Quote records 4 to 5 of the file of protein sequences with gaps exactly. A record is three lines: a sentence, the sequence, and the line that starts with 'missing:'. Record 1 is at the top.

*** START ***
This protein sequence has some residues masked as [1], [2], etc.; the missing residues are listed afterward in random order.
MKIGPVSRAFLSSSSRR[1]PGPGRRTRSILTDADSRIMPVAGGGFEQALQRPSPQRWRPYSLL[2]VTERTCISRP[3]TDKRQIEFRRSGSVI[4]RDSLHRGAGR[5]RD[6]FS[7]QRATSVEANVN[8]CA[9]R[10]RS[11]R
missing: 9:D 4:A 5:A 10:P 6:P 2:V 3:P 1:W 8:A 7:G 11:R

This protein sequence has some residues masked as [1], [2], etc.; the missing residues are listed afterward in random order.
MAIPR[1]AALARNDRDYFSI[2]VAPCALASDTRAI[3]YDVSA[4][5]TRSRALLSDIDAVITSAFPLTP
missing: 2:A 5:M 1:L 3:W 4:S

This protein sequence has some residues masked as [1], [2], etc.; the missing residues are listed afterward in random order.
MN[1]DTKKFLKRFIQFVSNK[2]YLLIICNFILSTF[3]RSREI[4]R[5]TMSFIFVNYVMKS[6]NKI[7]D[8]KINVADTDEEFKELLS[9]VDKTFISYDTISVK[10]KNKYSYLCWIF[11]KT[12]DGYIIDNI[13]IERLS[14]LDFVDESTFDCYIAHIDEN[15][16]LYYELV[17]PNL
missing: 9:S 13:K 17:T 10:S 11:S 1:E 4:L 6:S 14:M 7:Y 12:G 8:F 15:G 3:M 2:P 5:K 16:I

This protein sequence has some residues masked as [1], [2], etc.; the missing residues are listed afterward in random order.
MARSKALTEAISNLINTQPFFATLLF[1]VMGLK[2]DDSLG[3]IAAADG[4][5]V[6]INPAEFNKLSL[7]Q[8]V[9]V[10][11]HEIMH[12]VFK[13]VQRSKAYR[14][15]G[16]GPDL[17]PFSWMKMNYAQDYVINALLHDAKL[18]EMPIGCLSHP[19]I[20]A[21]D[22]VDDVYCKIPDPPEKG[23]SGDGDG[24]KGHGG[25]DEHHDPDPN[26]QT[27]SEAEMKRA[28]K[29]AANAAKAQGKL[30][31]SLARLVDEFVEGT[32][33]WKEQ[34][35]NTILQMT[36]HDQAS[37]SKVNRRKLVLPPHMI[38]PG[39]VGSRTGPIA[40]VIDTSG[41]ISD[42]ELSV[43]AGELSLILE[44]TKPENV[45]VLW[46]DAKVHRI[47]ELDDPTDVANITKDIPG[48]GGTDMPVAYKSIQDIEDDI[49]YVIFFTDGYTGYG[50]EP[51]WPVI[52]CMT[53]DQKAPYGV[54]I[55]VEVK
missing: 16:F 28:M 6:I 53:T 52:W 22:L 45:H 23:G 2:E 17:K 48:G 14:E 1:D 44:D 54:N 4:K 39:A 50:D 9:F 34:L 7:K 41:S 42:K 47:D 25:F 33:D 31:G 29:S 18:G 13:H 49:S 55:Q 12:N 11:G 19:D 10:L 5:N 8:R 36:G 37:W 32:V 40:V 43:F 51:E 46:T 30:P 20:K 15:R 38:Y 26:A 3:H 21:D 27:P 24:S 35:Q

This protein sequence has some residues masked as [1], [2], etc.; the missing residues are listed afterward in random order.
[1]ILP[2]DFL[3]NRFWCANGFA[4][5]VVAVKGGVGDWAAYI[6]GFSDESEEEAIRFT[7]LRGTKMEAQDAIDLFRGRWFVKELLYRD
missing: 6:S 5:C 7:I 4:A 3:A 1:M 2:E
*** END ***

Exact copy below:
This protein sequence has some residues masked as [1], [2], etc.; the missing residues are listed afterward in random order.
MARSKALTEAISNLINTQPFFATLLF[1]VMGLK[2]DDSLG[3]IAAADG[4][5]V[6]INPAEFNKLSL[7]Q[8]V[9]V[10][11]HEIMH[12]VFK[13]VQRSKAYR[14][15]G[16]GPDL[17]PFSWMKMNYAQDYVINALLHDAKL[18]EMPIGCLSHP[19]I[20]A[21]D[22]VDDVYCKIPDPPEKG[23]SGDGDG[24]KGHGG[25]DEHHDPDPN[26]QT[27]SEAEMKRA[28]K[29]AANAAKAQGKL[30][31]SLARLVDEFVEGT[32][33]WKEQ[34][35]NTILQMT[36]HDQAS[37]SKVNRRKLVLPPHMI[38]PG[39]VGSRTGPIA[40]VIDTSG[41]ISD[42]ELSV[43]AGELSLILE[44]TKPENV[45]VLW[46]DAKVHRI[47]ELDDPTDVANITKDIPG[48]GGTDMPVAYKSIQDIEDDI[49]YVIFFTDGYTGYG[50]EP[51]WPVI[52]CMT[53]DQKAPYGV[54]I[55]VEVK
missing: 16:F 28:M 6:I 53:T 52:W 22:L 45:H 23:G 2:E 17:K 48:G 14:E 1:D 44:D 54:N 4:K 39:A 50:D 9:F 34:L 7:K 41:S 42:K 47:D 25:F 33:D 31:G 29:S 18:G 13:H 49:S 55:Q 12:N 11:G 19:D 10:L 5:N 8:R 36:G 37:W 32:V 40:V 43:F 51:E 46:T 30:P 20:K 15:R 38:Y 26:A 3:H 21:D 27:P 24:S 35:Q

This protein sequence has some residues masked as [1], [2], etc.; the missing residues are listed afterward in random order.
[1]ILP[2]DFL[3]NRFWCANGFA[4][5]VVAVKGGVGDWAAYI[6]GFSDESEEEAIRFT[7]LRGTKMEAQDAIDLFRGRWFVKELLYRD
missing: 6:S 5:C 7:I 4:A 3:A 1:M 2:E